In the USA, only a very small proportion of people serve in the military, and then do not usually have guns once they get out. Here, one can learn respectful, responsible use of guns if one is a hunter, or a cop. Or one can learn from macho, paranoid militia-types, who have no idea what and why they are doing it beyond deeply-seated emotional need to make up for insecure masculinity. From people who do not understand that they ARE the government (remember: of, by and for the people) and see government as a separate entity, something they are alienated from, something they fear. Dictators? In America? Laughable paranoia.
What does that mean practically? This means that the person carrying a gun with an intent to kill civilians knows that most of the people at the scene will be unarmed and untrained to respond correctly. He will know that, even if there is someone there with a pistol, that someone is unlikely to be a soldier or policeman, trained in using the gun correctly, but probably some other gun-nut who may try to use it in order to be a hero, and who will totally botch it up, likely killing some additional innocents but not ever hitting the killer. You cannot have the same assumptions in Israel. Everyone there is trained to respond, and a few are likely to have pistols and will be trained in most efficient ways to take you down. You think twice before making any such plans.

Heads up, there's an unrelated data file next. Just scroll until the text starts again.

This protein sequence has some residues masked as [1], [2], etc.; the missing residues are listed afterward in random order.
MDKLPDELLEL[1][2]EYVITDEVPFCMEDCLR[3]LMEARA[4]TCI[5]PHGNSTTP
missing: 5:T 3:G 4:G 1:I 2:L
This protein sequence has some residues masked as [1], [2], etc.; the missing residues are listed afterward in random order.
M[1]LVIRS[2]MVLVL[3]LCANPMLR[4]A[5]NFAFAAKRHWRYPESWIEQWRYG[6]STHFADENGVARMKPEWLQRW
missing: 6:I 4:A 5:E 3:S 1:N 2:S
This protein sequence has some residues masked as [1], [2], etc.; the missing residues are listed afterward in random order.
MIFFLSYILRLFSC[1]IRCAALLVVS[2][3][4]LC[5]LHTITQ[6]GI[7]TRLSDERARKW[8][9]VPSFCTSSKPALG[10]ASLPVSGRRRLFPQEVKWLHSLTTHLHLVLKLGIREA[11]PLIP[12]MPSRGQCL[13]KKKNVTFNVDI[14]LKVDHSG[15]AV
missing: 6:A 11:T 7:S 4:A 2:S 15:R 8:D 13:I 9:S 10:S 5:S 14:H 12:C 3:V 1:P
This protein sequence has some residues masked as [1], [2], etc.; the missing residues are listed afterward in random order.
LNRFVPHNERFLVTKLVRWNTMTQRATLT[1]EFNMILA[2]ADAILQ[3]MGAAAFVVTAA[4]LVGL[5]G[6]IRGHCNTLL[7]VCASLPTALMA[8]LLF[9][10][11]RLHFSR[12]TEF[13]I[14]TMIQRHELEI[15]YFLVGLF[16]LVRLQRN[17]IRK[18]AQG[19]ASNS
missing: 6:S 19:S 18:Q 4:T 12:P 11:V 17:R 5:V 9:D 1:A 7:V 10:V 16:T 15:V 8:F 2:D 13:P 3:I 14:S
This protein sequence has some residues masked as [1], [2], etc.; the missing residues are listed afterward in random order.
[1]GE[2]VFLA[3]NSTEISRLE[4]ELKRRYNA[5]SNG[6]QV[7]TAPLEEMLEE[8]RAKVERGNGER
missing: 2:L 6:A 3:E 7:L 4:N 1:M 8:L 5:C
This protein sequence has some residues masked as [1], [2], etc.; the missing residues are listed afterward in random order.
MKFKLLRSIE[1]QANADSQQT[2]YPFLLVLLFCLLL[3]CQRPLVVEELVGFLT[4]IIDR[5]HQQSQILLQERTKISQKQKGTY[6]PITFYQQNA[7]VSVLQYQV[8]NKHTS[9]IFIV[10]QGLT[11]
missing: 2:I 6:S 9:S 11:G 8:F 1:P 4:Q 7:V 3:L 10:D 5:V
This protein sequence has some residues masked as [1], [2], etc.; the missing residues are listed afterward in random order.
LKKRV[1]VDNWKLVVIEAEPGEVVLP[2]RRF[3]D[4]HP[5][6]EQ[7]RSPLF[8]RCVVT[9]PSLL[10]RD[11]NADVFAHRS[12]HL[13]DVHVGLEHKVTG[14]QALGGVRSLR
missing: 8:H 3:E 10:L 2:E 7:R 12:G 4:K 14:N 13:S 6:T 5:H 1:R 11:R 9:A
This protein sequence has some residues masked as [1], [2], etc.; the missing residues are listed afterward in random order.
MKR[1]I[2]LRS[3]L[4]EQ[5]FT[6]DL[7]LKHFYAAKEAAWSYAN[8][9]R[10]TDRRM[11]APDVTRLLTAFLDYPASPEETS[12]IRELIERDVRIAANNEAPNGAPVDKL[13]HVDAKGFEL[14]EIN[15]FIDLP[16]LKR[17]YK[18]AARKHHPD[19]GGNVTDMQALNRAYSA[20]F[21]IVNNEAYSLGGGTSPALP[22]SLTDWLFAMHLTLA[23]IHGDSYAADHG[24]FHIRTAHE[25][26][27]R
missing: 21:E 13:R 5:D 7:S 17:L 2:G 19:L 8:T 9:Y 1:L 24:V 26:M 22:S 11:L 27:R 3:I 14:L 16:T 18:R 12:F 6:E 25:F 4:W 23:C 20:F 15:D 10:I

So, just like “well-trained militia” (with muskets, the most advanced gun at the time) does not mean “unruly, untrained, armed populace” here in America, so in those smaller countries it also does not mean the same. Those are small countries with outside threats (like Britain was at the time of Second Amendment, for which it was written). They are not interested in deposing their own government, but in defending their countries from outside occupiers. And they all really are a “well-trained militia” because they all served in the military. Big difference.